As a child growing up in Columbus, Antonio Bush didn’t always have the material things that he desired — the fancy clothes, the big house, the latest toys.
As one of three sons raised by a single mother in a low-income household, he attended three different elementary schools as the family struggled to survive. Yet, his mother, Victoria, always instilled in her boys the importance of working hard and striving for excellence, setting the example by juggling multiple fast-food, teacher’s assistant and child care jobs.
“One of the things I always remember is that we would always be dressed nice, no matter if we were wearing Walmart clothes or whatever,” Bush said in a recent interview with the Ledger-Enquirer. “The sagging wasn’t happening; we were tucking in our shirts. My mom instilled that you weren’t going to leave this house and disparage our name. When people said the ‘Bush Boys,’ it meant that we were going to be respectful.”
It was that upbringing that fueled Bush’s passion for learning, leading to a Ph.D. by age 30. He currently works at the Eshelman School of Pharmacy at the University of North Carolina at Chapel Hill researching the plight of underrepresented populations in the STEM fields, with the hopes of improving health outcomes in minority communities.
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Bush, 32, recently won the 2017 American Association of Colleges of Pharmacy New Investigator Award and an international pharmacy education award at the 2017 Biennial Monash Pharmacy Education Symposium.
In addition to his mother, Bush also credits his older brother, Zack, local educators, coaches and staff at the Boys and Girls Club of Columbus for his success.
“I think a lot of who I am now is from my experiences and the way that I grew up in Columbus — the village, so to speak — that looked out for me,” he said from his home in Chapel Hill. “I’m a first generation college student, and I never knew that I would go to college. I never knew what that looked like, but I always knew that I wanted something better than I had.”
Still, it wasn’t always easy defying the odds, Bush said. His family lived in various low-income neighborhoods around the city, where there were many negative influences. Upward mobility was never guaranteed in such a challenging environment, especially for a young black male.
“Where we grew up, we saw the guns,” he said. “We would hear the gun shots at night. I grew up with people who did and sold drugs. And for me, I just didn’t want to get in trouble and my mom wasn’t having that.”
“I look at the news often back in Columbus,” he continued. “And sometimes there’s not a week or two that passes where I don’t know someone who has gotten murdered, murdered someone, or is the news for something else. I always realized that I was one mistake away from being one of those people.”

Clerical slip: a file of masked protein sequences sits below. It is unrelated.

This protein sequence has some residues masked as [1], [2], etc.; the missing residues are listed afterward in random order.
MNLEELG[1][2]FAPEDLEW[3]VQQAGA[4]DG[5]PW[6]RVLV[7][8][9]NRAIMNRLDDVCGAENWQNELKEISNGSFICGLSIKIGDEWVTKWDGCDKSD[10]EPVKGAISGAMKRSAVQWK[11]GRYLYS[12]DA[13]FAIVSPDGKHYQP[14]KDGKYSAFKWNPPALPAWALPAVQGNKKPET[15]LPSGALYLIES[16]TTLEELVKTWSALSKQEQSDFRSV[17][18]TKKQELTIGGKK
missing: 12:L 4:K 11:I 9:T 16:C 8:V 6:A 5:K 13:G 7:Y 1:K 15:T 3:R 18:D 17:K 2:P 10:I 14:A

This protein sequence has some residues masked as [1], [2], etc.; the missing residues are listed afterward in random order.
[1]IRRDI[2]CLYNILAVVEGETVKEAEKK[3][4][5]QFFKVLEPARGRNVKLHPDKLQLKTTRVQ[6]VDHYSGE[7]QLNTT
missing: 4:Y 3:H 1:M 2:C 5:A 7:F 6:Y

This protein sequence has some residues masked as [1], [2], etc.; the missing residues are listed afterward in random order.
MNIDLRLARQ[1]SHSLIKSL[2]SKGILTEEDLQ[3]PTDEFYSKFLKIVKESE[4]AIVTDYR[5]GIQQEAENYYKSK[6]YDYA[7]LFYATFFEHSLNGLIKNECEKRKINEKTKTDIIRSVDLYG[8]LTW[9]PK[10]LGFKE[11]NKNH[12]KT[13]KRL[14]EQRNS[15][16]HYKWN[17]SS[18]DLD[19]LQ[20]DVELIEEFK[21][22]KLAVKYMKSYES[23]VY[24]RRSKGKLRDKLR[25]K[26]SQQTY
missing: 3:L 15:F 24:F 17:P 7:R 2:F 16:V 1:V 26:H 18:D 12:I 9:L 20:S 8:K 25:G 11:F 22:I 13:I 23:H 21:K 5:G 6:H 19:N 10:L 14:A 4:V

A Time of Self-Discovery
Bush said he had a life changing experience when he was a third-grader at Dimon Elementary School. All the students gathered for an awards ceremony. While many were recognized for academic achievements, he received an award for something frivolous like being funny.
“I think at that moment, for me, it was like, ‘Am I not smart?’”
He began focusing on academics and proving that he could compete in the classroom. Soon he was an Honor Roll student making straight A’s. Teachers began to see the improvement and recognized him for his achievement. But there were some other challenges he had to work through.
“I had an attitude problem and I didn’t understand exactly where it came from,” he said. “Mom did the best she could to teach us how to grow up as boys and become young men. But it’s kind of related to emotions and the people around us. The only emotion that you are allowed to show is how to be upset or angry or how to be happy. So as a kid, not understanding feelings of being sad and having my feelings hurt, it kind of played a lot into my attitude.”
That’s where the influence of his older brother and mentors at the Boys & Girls Club came in.
“My brother, Zach, was someone I always wanted to be like,” he said. “Even to this day, he’s someone I truly admire. He’s one of the most patient and kind, one of the greatest men that I know. And he sacrificed a lot for us. In some cases, he sacrificed his childhood to help my mother take care of us when my mother was working multiple jobs.”
At the Boys & Girls Club, Bush said he learned many lessons from the rec specialists and directors who worked there. He took his first flight with Brian Fitzpatrick, a former Boys & Girls Club director, while headed to a conference. Employees with the organization also taught him dinning etiquette and how to tie a tie. The Boys & Girls Club also helped him get college scholarships and a job at J.C. Penneys.
And, at times, the men in the program were brutally honest, Bush recalls, much to his benefit.
He remembers one encounter with the organization’s current director, Rodney Close, who first joined the organization in the 1990s. They were at an assembly and Close tried to quiet everyone down.